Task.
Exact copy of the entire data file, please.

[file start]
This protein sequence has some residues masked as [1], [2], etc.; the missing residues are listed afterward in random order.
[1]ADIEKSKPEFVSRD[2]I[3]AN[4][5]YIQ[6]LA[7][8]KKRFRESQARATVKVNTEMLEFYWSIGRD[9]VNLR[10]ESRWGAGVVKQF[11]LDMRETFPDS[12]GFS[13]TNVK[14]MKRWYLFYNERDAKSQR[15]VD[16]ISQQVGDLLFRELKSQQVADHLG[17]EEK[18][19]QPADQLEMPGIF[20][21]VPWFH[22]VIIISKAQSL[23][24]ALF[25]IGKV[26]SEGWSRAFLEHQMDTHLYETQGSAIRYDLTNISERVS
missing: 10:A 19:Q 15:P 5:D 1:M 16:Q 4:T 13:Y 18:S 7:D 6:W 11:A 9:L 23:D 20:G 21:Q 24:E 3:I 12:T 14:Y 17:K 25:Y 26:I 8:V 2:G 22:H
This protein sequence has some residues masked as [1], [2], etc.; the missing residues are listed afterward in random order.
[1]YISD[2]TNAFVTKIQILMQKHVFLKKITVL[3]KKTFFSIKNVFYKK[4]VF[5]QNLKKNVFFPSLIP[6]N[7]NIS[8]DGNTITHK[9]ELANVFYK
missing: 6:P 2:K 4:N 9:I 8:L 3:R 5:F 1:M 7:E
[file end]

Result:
This protein sequence has some residues masked as [1], [2], etc.; the missing residues are listed afterward in random order.
[1]ADIEKSKPEFVSRD[2]I[3]AN[4][5]YIQ[6]LA[7][8]KKRFRESQARATVKVNTEMLEFYWSIGRD[9]VNLR[10]ESRWGAGVVKQF[11]LDMRETFPDS[12]GFS[13]TNVK[14]MKRWYLFYNERDAKSQR[15]VD[16]ISQQVGDLLFRELKSQQVADHLG[17]EEK[18][19]QPADQLEMPGIF[20][21]VPWFH[22]VIIISKAQSL[23][24]ALF[25]IGKV[26]SEGWSRAFLEHQMDTHLYETQGSAIRYDLTNISERVS
missing: 10:A 19:Q 15:P 5:D 1:M 16:Q 4:T 13:Y 18:S 7:D 6:W 11:A 9:L 23:D 20:G 21:Q 24:E 3:I 12:T 14:Y 17:K 25:Y 26:I 8:V 2:G 22:H
This protein sequence has some residues masked as [1], [2], etc.; the missing residues are listed afterward in random order.
[1]YISD[2]TNAFVTKIQILMQKHVFLKKITVL[3]KKTFFSIKNVFYKK[4]VF[5]QNLKKNVFFPSLIP[6]N[7]NIS[8]DGNTITHK[9]ELANVFYK
missing: 6:P 2:K 4:N 9:I 8:L 3:R 5:F 1:M 7:E